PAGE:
The head of Israel's opposition Labor Party, Amram Mitzna, resigned Sunday, three months after leading his faction to its worst-ever electoral defeat.
Mr. Mitzna, a former army general and strong advocate of peace-making with the Palestinians, announced his decision at a hastily convened news conference.
He said he was handing back his "mandate" and resigning as head of the Labor Party.
His announcement came three months after he and his faction suffered a humiliating electoral loss to Israeli Prime Minister Ariel Sharon's Likud faction, which easily won a second term in office.
Mr. Mitzna blamed senior members of the Labor faction for driving him out of the leadership position. He accused some figures in Labor of incessantly working to undermine him since the January 28 national elections.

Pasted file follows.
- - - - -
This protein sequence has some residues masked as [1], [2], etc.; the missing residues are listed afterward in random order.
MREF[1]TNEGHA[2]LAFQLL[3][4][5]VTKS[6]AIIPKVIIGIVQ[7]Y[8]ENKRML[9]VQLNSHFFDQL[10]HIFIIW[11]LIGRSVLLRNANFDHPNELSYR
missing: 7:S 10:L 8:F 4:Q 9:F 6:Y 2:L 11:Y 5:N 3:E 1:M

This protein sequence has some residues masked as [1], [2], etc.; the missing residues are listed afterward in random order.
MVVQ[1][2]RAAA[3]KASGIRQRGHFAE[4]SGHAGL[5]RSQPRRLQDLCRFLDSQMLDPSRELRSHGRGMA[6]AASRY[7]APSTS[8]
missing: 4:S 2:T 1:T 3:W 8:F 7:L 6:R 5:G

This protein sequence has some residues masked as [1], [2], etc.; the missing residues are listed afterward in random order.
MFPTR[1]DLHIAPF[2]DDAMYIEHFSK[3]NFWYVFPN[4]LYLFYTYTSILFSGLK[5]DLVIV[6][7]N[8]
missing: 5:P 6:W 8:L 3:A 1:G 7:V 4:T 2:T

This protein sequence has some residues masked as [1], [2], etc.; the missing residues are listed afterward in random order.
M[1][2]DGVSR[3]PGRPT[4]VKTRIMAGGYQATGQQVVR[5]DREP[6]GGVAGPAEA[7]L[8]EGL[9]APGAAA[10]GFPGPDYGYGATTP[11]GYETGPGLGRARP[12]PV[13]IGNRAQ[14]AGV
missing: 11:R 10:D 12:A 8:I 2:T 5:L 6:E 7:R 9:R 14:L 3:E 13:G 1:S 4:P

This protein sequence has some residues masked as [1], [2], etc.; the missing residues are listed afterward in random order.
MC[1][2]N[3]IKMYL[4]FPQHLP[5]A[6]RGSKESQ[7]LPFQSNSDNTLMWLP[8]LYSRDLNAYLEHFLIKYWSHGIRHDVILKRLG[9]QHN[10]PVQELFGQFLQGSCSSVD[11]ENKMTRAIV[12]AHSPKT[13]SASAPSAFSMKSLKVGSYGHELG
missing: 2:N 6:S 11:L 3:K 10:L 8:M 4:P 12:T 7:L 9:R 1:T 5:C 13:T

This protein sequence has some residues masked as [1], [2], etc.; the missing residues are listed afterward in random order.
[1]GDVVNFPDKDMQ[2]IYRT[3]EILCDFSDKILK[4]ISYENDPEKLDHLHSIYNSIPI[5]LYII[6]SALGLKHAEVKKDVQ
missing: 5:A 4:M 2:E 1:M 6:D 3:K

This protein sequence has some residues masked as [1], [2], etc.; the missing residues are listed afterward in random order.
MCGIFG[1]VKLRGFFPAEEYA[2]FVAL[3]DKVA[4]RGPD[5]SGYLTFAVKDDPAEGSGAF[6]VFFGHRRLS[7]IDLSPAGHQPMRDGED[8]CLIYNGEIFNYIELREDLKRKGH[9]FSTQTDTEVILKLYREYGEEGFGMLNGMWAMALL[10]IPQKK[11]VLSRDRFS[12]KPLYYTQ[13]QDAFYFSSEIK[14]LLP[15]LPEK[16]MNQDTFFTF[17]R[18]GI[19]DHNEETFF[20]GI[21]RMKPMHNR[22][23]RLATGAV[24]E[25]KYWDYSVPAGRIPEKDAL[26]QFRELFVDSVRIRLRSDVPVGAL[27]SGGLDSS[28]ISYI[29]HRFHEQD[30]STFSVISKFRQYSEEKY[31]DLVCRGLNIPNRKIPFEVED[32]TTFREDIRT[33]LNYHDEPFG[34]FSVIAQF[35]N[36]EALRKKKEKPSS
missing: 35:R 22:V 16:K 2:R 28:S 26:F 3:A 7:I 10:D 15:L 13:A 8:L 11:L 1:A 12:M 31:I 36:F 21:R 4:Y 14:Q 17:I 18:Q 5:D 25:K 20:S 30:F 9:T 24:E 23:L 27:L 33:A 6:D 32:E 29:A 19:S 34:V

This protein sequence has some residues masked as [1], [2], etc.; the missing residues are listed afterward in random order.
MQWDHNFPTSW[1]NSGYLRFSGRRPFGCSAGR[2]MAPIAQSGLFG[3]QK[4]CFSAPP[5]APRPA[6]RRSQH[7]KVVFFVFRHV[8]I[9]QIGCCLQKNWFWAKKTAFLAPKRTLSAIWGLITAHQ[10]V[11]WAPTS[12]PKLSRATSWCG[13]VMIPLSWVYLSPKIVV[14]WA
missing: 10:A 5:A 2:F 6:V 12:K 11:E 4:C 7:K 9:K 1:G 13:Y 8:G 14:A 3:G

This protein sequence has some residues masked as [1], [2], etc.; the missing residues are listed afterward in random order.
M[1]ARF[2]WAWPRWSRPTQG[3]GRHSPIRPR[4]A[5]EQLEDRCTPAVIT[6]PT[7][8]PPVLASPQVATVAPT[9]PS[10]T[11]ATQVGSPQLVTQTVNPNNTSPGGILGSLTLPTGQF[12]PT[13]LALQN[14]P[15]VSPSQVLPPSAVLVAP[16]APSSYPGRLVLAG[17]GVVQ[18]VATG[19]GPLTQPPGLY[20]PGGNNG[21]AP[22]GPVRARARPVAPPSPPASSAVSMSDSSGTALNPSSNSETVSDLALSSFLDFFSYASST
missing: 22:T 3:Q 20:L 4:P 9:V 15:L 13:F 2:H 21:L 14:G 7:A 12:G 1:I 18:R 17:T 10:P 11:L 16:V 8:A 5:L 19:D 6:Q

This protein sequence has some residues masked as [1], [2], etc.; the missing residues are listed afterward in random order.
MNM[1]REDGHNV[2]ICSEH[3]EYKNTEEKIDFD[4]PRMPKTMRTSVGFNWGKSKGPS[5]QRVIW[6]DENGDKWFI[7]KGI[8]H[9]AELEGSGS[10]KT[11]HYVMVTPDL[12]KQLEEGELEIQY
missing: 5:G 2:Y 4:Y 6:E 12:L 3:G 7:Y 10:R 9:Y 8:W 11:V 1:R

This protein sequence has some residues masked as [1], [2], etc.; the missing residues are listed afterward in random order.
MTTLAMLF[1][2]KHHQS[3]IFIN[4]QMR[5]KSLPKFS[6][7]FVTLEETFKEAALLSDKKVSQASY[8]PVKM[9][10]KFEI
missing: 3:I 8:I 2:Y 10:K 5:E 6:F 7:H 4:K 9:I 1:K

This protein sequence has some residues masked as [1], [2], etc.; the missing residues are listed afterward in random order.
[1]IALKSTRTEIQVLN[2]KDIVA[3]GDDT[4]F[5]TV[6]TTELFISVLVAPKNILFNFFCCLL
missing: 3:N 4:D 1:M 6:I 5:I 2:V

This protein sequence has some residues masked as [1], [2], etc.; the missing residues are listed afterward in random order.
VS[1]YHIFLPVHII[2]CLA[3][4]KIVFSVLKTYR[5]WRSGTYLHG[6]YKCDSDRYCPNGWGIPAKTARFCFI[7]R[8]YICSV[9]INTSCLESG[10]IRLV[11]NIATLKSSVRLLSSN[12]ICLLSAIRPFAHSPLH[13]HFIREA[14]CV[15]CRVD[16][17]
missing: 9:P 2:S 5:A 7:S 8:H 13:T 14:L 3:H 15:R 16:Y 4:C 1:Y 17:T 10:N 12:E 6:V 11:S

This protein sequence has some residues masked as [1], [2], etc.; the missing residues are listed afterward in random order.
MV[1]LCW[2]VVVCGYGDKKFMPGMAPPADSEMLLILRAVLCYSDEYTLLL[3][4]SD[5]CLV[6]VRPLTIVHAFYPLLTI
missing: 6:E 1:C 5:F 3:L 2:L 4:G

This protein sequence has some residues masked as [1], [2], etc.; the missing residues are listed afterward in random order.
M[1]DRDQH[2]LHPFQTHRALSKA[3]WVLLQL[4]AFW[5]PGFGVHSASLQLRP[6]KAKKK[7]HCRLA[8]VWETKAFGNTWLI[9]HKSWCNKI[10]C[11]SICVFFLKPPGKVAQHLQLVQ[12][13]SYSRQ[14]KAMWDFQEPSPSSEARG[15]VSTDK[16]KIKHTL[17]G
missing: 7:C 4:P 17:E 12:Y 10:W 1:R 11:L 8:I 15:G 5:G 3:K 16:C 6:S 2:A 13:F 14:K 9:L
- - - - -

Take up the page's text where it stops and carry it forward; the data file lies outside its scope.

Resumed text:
He said members of Labor were more interested in fighting against his leadership than in "fighting for peace."
While Mr. Mitzna did not mention names, it was widely reported in the Israeli media that he was mainly referring to the former defense minister, Binyamin Ben-Eliezer.
The two have clashed repeatedly since the elections, and Mr. Ben-Eliezer has reportedly used his influence within Labor to block proposals by Mr. Mitzna.
A former mayor of the northern Israeli coastal city of Haifa, Mr. Mitzna was elected head of Labor less than six months ago, ousting Mr. Ben-Eliezer.
Among those expected to contest the leadership following Mr. Mitzna's announcement are Mr. Ben-Eliezer and Matan Vilnai, a former military commander.
Mr. Mitzna campaigned in the January national elections on a platform pledging to re-start negotiations with the Palestinians, without pre-conditions.
His message failed to appeal to most Israelis, who have shifted increasingly to the right since the start of a violent Palestinian uprising nearly three years ago.